In the last efforts to gain the democratic nomination for Bexar County judge, Nelson Wolff and his challenger, Tommy Adkisson, spent time with the people they hope to get to the polls to vote in Tuesday's primary. Wolff spent a warm Saturday block walking on the far Southside.
“This is our third street,” Wolff said, walking up to the gate at a home where the owner stopped doing yard work to chat.
“Is this your place?” Wolff asked of Ross Suniga.
“Yes, sir,” Suniga said. “It’s almost three acres.”
In an area just inside South Loop 410 near Palo Alto College, Wolff walks a neighborhood where homes sit on large lots. The incumbent meets with homeowners in their front yards while his campaign workers place signs in the yards where they get the okay.
Wolff spends quite a bit of time with the residents, asking them about their property, how long they’ve lived in the area, their families, and their backgrounds.
“There’s a tradition -- particularly on the Southside -- which is why we’re over here,” Wolff said. “There’s a tradition to vote on election day. So we figured this would be a good spot to work, near Gillette Elementary School.”
Back at Tommy Adkisson’s office on East Southcross, a meal of grilled burgers and hot dogs was prepared for volunteers getting ready for his final push.
“We’re in ‘Rah, Rah’ mode -- deployment, strategic placement, showing up at events, and blockwalking,” Adkisson said. “This morning we did the MS Walk at the AT&T Center, then to the Northeast Democrats where I spoke to them. We went to the Springdale Neighborhood Association Fundraiser off 410 West. Then we just got back from the Bark in the Park, the Perrito Grito.”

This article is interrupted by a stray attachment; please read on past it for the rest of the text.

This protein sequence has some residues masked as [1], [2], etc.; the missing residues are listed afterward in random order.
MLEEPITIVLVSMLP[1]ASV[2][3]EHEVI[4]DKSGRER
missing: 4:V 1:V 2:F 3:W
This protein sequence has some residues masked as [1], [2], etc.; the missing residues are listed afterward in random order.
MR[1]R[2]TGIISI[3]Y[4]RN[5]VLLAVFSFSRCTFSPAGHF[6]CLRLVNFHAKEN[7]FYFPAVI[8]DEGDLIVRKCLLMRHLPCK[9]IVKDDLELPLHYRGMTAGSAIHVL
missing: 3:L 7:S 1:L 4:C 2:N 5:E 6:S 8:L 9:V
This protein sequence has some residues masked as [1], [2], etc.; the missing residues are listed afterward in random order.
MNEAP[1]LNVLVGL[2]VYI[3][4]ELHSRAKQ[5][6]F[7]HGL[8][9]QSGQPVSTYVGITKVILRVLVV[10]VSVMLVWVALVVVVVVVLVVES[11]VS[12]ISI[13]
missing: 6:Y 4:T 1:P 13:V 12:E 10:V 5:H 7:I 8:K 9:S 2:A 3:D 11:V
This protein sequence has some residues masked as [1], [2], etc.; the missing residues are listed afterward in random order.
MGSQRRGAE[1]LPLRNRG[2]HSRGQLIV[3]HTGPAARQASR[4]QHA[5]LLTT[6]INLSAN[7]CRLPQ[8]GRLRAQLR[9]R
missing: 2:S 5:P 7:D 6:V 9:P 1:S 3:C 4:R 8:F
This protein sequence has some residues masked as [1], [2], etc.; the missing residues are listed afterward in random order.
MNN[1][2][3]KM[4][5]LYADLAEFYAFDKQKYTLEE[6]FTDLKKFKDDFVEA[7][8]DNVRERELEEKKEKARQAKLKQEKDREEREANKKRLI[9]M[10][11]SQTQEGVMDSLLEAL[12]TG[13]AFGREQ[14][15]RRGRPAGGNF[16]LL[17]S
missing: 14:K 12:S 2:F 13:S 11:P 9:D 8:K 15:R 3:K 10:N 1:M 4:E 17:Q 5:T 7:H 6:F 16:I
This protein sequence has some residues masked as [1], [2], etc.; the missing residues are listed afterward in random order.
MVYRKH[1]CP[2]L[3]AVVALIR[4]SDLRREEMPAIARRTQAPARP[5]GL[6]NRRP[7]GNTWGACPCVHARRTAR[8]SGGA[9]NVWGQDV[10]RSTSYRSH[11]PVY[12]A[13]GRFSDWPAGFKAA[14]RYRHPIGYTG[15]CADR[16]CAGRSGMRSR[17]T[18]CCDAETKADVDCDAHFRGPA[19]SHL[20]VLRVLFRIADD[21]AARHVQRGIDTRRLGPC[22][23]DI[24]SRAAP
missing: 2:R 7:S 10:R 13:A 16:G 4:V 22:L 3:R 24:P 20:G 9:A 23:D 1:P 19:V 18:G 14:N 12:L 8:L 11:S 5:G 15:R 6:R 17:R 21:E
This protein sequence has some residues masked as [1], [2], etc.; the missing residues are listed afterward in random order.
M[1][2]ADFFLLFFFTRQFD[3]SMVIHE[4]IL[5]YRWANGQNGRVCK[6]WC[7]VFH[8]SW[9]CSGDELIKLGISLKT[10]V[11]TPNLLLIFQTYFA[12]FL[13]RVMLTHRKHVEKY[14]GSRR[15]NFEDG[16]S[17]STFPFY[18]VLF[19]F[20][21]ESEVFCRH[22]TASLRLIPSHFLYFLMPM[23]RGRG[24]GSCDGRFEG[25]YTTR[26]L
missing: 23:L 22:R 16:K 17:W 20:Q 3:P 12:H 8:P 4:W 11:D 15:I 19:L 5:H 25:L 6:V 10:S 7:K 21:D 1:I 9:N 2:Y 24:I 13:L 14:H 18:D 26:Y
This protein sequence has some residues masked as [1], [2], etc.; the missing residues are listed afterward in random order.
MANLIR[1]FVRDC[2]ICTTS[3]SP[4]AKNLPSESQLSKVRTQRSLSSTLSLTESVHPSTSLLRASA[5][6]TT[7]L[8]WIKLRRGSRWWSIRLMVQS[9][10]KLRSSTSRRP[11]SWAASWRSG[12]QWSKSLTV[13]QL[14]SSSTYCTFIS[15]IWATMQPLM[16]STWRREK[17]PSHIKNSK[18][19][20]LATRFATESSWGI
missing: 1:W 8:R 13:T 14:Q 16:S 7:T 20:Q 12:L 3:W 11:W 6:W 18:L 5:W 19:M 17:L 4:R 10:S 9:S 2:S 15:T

In one office, volunteers bundled stacks of Adkisson door hangers for block walkers to place at individual homes. A team of web campaigners sent out social messages, sent emails, and uploaded new photos to Facebook. In a third office, a team of five volunteers manned the phones, calling voters from a list of supporters to remind them of election day, or to ask if they needed a ride to the polls.
Adkisson said constituents tell him personal contact is critical to voters.
“I think they want somebody whose hand they have shaken, whose eyes they have looked into,” Adkisson said. “They want access. People always say, you know, ‘You’re always here.’ Or they’ll tell me the other thing, which is proof positive that we’re connecting. They’ll say, ‘I’ve already voted for you.' "
It’s hard to say what effect the last-push efforts will have on the outcome.
“We figure more than 60 percent have already voted in early voting period,” Wolff said.